Turning away from great events and life and death matters, for the moment, we turn to er… life and death matters – and a particularly egregious demonstration of how Britain (and the rest of the 25 member states of the European Union) are run by an alien government – a matter which, potentially, has massive international implications.
To put this in context, few people will forget the scourge of BSE – or "mad cow disease" as it became popularly known – a disease which made its official appearance first in Britain and has since been detected in countries throughout the world.
In the initial stages of the disease – as in any animal disease, with or without human implications – early detection is vital, and control authorities rely on farmers and owners to report any ailing animals (or birds). To facilitate early discovery, it is common and necessary to pay compensation to the owners, to overcome the disincentive of a financial penalty arising from making reports.
At the early stages of what turned out to be a major epidemic, however, our government decided only to pay 50 percent compensation for cattle in which BSE was detected (which invariably followed a report from a farmer). As a result, there was a national outcry, with enormous media pressure for 100 percent compensation, for fear the disease would be concealed.
The then government quickly caved into the pressure and full compensation was paid, even in the 2001 Foot and Mouth epidemic, reinforcing the principle that such payments were an essential part of any disease control programme.
But, from 1 January 2007, all that is set to change – not through any desire or action on the part of the UK government, or via a process over which the government has any control at all.
The instrument of change is to be the EU commission which, hitherto has permitted the payment of compensation to agricultural enterprises through what is called a "block exemption" to state aid rules – without which such compensation would be considered state aid and thus illegal under EU rules.
But the sole arbiter of what is and what is not state aid is the commission, which is acting under the mandate of the Treaties and needs no approval or authorisation from member states to change the detailed rules as it thinks fit.
Therein lies a bombshell. Issued on 8 September with a closing date of 17 September was a "consultation paper" from our own ministry concerned with agricultural affairs, known as the Department of Environment, Food and Rural Affairs (Defra) telling us that the commission intends to change the rules. This, of course, is "consultation" in name only, as no changes can or will be made to the document under consultation.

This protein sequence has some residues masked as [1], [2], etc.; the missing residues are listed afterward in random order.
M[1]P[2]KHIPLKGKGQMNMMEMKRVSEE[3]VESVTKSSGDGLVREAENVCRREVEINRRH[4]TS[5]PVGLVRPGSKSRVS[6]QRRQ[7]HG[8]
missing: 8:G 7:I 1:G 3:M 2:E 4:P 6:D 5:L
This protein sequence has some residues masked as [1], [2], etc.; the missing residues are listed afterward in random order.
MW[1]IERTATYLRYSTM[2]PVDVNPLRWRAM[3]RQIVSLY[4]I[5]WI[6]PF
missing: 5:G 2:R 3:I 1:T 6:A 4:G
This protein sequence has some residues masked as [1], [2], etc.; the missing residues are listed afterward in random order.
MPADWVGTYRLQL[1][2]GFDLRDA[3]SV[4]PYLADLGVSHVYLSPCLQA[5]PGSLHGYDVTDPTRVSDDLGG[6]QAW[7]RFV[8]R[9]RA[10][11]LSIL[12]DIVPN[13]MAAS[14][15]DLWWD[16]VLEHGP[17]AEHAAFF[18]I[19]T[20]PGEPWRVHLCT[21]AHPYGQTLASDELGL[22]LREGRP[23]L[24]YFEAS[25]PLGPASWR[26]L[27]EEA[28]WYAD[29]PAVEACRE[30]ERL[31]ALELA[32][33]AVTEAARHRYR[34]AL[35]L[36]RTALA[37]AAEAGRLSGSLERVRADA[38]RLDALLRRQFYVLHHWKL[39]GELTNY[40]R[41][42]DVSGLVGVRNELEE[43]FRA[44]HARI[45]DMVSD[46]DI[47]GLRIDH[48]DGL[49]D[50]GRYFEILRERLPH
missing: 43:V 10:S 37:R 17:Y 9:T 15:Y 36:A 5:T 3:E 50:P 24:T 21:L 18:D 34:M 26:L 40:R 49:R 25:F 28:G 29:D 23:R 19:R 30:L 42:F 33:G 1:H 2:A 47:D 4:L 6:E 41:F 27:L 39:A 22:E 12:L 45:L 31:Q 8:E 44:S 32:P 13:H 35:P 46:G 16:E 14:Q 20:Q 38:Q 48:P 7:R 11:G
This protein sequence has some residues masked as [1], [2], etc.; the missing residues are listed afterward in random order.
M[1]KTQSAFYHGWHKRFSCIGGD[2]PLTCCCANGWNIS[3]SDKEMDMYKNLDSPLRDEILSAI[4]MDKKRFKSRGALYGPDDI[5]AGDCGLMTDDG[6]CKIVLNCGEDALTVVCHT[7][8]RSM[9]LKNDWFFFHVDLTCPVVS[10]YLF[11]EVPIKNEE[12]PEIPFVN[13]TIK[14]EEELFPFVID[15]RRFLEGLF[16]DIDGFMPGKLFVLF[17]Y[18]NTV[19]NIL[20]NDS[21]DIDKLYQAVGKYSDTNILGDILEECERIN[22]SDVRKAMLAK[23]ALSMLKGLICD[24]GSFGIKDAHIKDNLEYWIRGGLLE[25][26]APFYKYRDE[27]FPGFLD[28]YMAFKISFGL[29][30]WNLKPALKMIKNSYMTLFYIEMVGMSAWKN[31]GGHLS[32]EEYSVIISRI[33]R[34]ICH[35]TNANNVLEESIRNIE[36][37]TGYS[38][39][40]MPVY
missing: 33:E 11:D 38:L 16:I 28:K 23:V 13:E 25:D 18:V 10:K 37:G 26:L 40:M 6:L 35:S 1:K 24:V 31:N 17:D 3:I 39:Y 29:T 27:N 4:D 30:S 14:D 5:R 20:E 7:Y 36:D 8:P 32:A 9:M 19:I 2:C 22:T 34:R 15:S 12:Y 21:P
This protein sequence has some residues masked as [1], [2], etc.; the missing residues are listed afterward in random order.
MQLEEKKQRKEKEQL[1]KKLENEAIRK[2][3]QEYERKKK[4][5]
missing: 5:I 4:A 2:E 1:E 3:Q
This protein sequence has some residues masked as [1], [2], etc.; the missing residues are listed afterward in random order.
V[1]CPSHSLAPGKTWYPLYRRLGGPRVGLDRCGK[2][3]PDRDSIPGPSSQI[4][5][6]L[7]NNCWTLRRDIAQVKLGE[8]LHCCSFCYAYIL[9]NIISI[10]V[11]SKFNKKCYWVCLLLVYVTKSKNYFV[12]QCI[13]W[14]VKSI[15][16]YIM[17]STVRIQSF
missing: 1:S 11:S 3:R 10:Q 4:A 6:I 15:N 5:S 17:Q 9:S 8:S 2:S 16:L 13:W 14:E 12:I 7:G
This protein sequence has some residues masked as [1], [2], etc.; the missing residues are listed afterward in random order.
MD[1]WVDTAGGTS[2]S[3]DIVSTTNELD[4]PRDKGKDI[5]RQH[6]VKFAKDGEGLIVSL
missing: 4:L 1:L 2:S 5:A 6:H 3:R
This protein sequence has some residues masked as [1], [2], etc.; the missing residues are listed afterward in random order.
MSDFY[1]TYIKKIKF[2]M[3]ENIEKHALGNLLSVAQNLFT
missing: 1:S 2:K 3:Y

Set out in the commission document is a move away from universal full compensation that limits aid (i.e., compensation) to small and medium-sized enterprises (SMEs), and then to the 75 percent of the market value of animals slaughtered (80 percent in less favoured areas (LFAs)), plus an overall limit for animals slaughtered to outbreaks of disease which result in a 30 percent production loss on the holding concerned.
In the case of BSE, where losses were often confined to small numbers of animals (typically in ones or twos) in often quite large herds, this would have meant that no compensation at all would have been paid to the majority of farmers, with the likelihood that detection of the full extent of the epidemic might well have been delayed.
And, since we know not what might lie in the future, waiting in the wings is perhaps another disease or similar epidemiological characteristics, for which no compensation will be paid and which farmers, therefore, will be reluctant to report.
Nevertheless, since this is being put in place by a Commission Regulation, there will be no negotiations or vote on these issues. Says Defra in its consultation document, "the Commission will decide having listened to the views of the Member States and those with an interest."
What is stunning members of the farming communities (and, we are told, Defra) is the suddenness with which this issue has emerged and the speed with which it is to be implemented – and the fact that no one is able to block it. The commission is not in any way required to take account of the views of member states.
The UK, also, is particularly disadvantaged, in that its average farm size is seven times that of the community average, which means that fewer farms will in any event qualify for compensation that their continental neighbours will be able to pay.
In international terms, though, it is in the interests of every nation in the world that diseases are detected quickly and effective action is taken before they spread not least because – as is so often the case – disease knows no boundaries.
With one fell swoop, therefore, the commission is putting at risk the whole world. It is also abandoning a system that has been in place in the UK for several centuries - before most EU member states were countries - which is well founded, relatively equitable (not that all farmers would agree) and which gives the authorities a fighting chance of containing disease epidemics.
But our government in Brussels has spoken. No longer in vast areas of public policy and lawmaking are we an independent nation and, in this case as with so many others, our job is but to obey – like it or not.
More details on our partner site and Farmers Guardian today.
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